Japan’s central bank ‘must be prepared’ to issue digital currency, says deputy governor
January 30, 2020, 6:06AM EST
1 min read
The Bank of Japan, the country’s central bank, must be ready to issue a digital currency if situations warrant, according to its deputy governor Masayoshi Amamiya.
“The speed of technical innovation is very fast. Depending on how things unfold in the world of settlement systems, public demand for CBDCs [central bank digital currencies] could soar in Japan. We must be prepared to respond if that happens,” Amamiya said in a seminar on Thursday, as reported by Reuters.
Amamiya’s comments are reportedly the strongest to date from a Bank of Japan executive on the potential of digital currencies. Notably, Amamiya was not keen on digital currencies as he recently said if CBDCs "replace private deposits, that could erode commercial banks’ credit channels and have a negative impact on the economy."
While Japan has no immediate plans to issue digital yen, Amamiya at the seminar said several factors must be examined, including its impact on monetary policy.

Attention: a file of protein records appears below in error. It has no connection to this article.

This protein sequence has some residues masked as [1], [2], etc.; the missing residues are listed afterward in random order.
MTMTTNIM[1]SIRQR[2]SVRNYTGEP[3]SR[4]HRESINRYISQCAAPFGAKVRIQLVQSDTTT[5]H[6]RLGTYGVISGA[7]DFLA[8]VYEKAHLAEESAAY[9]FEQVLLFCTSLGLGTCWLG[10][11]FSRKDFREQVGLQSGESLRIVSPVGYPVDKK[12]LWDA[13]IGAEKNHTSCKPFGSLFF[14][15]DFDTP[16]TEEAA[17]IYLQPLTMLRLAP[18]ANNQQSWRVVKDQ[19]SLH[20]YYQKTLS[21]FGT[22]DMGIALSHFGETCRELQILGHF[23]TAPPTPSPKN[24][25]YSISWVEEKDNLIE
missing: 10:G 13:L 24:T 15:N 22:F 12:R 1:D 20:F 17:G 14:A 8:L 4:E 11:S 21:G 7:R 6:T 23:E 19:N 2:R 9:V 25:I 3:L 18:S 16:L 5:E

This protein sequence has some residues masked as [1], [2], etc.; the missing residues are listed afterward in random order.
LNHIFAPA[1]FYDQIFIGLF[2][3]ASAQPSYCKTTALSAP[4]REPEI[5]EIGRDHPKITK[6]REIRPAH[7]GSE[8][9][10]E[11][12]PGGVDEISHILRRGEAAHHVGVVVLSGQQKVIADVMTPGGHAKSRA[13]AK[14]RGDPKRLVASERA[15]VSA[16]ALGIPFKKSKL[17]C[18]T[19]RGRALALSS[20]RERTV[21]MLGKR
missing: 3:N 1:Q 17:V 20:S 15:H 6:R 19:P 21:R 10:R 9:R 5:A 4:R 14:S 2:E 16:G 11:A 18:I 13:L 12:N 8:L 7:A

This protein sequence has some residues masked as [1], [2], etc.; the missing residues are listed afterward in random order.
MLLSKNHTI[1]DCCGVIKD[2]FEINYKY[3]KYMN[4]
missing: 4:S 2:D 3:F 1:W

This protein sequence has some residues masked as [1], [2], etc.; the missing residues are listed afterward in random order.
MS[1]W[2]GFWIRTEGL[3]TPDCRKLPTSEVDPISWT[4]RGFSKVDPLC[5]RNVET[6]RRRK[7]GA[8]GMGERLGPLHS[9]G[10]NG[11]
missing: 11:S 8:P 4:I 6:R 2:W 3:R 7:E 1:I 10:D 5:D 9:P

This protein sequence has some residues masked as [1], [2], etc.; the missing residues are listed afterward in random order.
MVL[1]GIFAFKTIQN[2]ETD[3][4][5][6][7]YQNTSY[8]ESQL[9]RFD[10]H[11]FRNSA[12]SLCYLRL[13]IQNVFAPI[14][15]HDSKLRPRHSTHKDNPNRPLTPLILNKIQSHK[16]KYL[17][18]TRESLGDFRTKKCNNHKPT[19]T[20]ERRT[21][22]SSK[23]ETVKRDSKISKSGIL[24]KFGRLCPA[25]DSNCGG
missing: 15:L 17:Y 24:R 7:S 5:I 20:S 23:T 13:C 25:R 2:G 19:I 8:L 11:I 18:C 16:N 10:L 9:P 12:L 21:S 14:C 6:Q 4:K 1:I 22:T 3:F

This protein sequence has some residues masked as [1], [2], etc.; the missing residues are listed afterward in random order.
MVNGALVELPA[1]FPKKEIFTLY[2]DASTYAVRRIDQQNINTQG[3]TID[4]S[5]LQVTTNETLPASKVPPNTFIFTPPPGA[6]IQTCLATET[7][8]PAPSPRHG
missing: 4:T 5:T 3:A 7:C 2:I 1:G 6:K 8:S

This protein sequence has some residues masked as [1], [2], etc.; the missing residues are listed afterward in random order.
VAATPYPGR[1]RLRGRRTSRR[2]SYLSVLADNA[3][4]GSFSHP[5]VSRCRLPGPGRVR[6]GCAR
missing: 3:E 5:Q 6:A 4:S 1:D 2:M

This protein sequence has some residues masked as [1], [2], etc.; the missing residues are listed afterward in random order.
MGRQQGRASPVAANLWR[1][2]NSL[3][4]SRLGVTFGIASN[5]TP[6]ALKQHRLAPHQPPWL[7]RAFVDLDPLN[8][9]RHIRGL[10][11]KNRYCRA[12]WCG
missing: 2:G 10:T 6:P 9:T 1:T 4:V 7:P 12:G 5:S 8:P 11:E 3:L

The Bank of Japan has been researching digital currencies for several months now. Earlier this month, it joined hands with five other major central banks - the Bank of England, the European Central Bank, the Bank of Canada, the Sveriges Riksbank (Sweden) and the Swiss National Bank - to explore digital currencies.
Japan’s ruling Liberal Democratic Party is also working on a proposal to issue digital currency. “China is moving toward issuing digital yuan, so we’d like to propose measures to counter such attempts,” Norihiro Nakayama, a member of the party and parliamentary vice-minister for foreign affairs, said last week.